(born Paris, 25 October 1838; died Bougival, 3 June 1875).
He was trained by his parents, who were musical, and admitted to the Paris Conservatoire just before his tenth birthday. There he studied counterpoint with Zimmerman and Gounod and composition with Halevy, and under Marmontel's tuition he became a brilliant pianist. Bizet's exceptional powers as a composer are already apparent in the products of his Conservatoire years, notably the Symphony in C, a work of precocious genius dating from 1855 (but not performed until 1935). In 1857 Bizet shared with Lecocq a prize offered by Offenbach for a setting of the one-act operetta Le Docteur Miracle; later that year he set out for Italy as holder of the coveted Prix de Rome.
During his three years in Rome Bizet began or projected many compositions; only four survive, including the opera buffa, Don Procopio (not performed until 1906). Shortly after his return to Paris, in September 1861, his mother died; the composer consoled himself with his parents' maid, by whom he had a son in June 1862.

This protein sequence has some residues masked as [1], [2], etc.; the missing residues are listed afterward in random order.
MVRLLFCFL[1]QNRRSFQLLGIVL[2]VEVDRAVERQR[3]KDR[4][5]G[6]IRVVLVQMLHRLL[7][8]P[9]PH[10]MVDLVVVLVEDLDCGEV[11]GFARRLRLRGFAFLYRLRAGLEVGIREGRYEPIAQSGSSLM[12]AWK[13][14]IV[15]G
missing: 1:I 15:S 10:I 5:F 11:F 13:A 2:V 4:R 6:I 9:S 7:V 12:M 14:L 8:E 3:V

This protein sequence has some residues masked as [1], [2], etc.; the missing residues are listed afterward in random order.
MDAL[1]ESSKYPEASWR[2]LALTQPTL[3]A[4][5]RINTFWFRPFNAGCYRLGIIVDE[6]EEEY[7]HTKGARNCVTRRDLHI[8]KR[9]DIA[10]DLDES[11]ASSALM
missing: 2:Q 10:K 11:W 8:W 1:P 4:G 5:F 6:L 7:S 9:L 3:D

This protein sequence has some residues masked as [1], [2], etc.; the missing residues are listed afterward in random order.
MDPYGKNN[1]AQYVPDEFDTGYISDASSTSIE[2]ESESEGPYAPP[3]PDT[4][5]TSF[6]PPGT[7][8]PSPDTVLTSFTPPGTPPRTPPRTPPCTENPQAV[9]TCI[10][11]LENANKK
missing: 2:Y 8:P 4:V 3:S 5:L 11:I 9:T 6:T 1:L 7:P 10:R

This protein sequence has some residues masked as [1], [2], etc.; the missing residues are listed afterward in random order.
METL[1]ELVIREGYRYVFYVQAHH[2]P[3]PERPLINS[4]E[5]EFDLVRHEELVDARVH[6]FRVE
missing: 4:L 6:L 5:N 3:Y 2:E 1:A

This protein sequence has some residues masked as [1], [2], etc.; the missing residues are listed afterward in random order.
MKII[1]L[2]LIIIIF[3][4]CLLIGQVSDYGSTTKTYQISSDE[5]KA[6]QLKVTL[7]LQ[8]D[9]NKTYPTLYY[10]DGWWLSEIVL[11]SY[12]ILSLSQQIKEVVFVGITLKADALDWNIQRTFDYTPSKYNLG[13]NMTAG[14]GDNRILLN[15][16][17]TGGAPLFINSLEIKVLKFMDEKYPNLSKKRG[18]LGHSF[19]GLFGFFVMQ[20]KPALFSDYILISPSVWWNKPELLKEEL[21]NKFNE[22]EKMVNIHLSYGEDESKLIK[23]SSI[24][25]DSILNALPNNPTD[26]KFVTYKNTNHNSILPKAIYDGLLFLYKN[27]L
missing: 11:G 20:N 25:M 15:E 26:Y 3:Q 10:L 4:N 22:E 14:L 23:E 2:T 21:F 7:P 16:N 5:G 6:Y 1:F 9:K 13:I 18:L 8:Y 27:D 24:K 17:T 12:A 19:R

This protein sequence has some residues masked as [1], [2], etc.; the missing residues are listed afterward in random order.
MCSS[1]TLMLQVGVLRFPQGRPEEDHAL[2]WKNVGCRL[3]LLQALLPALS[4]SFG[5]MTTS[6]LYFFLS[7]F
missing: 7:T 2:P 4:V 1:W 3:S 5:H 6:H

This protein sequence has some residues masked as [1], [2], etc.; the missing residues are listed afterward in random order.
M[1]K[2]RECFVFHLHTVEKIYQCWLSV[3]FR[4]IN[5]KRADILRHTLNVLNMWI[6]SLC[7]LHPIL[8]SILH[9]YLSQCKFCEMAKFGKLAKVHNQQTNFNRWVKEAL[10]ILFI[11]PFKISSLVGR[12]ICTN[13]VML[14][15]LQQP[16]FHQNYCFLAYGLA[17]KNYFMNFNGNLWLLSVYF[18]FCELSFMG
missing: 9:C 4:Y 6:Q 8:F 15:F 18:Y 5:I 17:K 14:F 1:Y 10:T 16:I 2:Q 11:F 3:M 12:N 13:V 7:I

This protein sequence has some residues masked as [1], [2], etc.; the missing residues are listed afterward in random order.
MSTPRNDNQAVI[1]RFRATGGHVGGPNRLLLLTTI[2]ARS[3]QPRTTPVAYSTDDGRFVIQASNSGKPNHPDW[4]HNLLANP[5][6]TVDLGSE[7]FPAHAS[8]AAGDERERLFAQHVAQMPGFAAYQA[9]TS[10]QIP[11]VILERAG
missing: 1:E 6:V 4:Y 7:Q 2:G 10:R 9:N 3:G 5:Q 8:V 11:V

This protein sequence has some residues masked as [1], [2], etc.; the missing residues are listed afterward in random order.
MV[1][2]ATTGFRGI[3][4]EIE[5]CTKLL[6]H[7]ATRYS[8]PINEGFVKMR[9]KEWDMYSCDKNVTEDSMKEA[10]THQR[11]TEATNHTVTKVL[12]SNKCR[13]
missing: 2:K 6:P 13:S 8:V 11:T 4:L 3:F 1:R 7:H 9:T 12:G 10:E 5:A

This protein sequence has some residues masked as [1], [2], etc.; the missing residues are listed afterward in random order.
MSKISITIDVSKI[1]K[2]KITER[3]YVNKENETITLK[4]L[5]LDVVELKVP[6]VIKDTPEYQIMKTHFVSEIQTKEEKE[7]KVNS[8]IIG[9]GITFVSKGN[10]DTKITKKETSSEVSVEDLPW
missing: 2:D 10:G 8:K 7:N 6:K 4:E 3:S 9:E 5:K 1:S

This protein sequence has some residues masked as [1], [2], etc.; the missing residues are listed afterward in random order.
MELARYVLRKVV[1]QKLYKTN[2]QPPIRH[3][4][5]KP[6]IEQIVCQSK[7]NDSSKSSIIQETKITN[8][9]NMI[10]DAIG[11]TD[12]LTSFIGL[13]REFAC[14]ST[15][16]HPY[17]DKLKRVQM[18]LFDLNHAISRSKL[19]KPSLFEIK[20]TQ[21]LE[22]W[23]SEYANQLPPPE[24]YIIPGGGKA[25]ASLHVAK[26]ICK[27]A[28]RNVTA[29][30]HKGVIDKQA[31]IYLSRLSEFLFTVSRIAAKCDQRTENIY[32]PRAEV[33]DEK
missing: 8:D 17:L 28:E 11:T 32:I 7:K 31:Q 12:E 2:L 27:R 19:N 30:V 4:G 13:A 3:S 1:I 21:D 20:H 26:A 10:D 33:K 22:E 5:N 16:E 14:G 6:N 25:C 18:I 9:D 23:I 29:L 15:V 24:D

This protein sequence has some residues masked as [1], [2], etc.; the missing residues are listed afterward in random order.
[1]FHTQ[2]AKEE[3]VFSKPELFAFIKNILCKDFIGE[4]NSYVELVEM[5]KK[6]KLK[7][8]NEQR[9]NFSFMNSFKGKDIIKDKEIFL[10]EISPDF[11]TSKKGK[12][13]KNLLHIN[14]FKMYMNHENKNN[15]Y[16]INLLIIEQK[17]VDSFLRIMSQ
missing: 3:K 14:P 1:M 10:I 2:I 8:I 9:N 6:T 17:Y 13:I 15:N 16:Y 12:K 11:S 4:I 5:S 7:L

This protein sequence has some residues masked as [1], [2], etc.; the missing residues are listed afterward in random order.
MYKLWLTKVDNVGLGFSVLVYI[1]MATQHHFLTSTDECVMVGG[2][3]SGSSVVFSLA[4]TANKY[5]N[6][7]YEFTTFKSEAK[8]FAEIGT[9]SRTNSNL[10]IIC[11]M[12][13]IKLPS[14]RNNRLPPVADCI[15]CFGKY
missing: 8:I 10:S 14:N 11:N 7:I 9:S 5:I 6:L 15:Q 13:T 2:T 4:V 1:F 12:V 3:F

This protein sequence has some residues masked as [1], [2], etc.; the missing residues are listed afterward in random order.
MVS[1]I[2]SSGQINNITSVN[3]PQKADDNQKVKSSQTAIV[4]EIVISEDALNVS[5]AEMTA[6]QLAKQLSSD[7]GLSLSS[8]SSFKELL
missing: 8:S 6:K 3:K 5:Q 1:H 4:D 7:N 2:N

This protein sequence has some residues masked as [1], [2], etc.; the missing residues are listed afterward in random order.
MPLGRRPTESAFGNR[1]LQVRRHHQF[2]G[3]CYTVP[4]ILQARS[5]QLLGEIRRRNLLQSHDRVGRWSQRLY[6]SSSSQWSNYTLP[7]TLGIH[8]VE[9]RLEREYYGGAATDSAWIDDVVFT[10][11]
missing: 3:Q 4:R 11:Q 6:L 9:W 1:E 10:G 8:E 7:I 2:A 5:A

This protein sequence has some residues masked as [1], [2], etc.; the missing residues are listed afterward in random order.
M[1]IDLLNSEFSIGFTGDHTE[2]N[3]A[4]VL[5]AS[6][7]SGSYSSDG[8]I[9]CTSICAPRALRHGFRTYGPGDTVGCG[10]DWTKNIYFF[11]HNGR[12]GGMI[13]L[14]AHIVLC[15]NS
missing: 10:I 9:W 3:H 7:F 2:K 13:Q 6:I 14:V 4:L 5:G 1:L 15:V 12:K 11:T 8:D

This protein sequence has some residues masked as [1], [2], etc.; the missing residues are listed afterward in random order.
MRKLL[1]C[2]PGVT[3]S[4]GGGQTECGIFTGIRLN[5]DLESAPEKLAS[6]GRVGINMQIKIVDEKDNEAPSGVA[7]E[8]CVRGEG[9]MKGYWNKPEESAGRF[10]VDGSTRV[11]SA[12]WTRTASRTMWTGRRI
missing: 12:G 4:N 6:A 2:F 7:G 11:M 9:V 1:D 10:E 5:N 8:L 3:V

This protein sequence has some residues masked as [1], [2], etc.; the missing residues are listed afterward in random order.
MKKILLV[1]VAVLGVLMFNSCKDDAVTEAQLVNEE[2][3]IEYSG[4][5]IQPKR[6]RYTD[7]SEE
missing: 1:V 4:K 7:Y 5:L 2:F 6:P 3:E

He rejected teaching at the Conservatoire and the temptation to become a concert pianist, and completed his obligations under the terms of the Prix de Rome. The last of these, a one-act opÃÂ©ra comique, La guzla de l'emir, was rehearsed at the OpÃÂ©ra-Comique in 1863 but withdrawn when the ThÃÂ©ÃÂ¢tre-Lyrique director, who had been offered 100 000 francs to produce annually an opera by a Prix de Rome winner who had not had a work staged, invited Bizet to compose Les pÃÂªcheurs de perles.
Bizet completed it in four months. It was produced in September 1863, but met with a generally cool reception: an uneven work, with stiff characterization, it is notable for the skilful scoring of its exotic numbers. In the ensuing...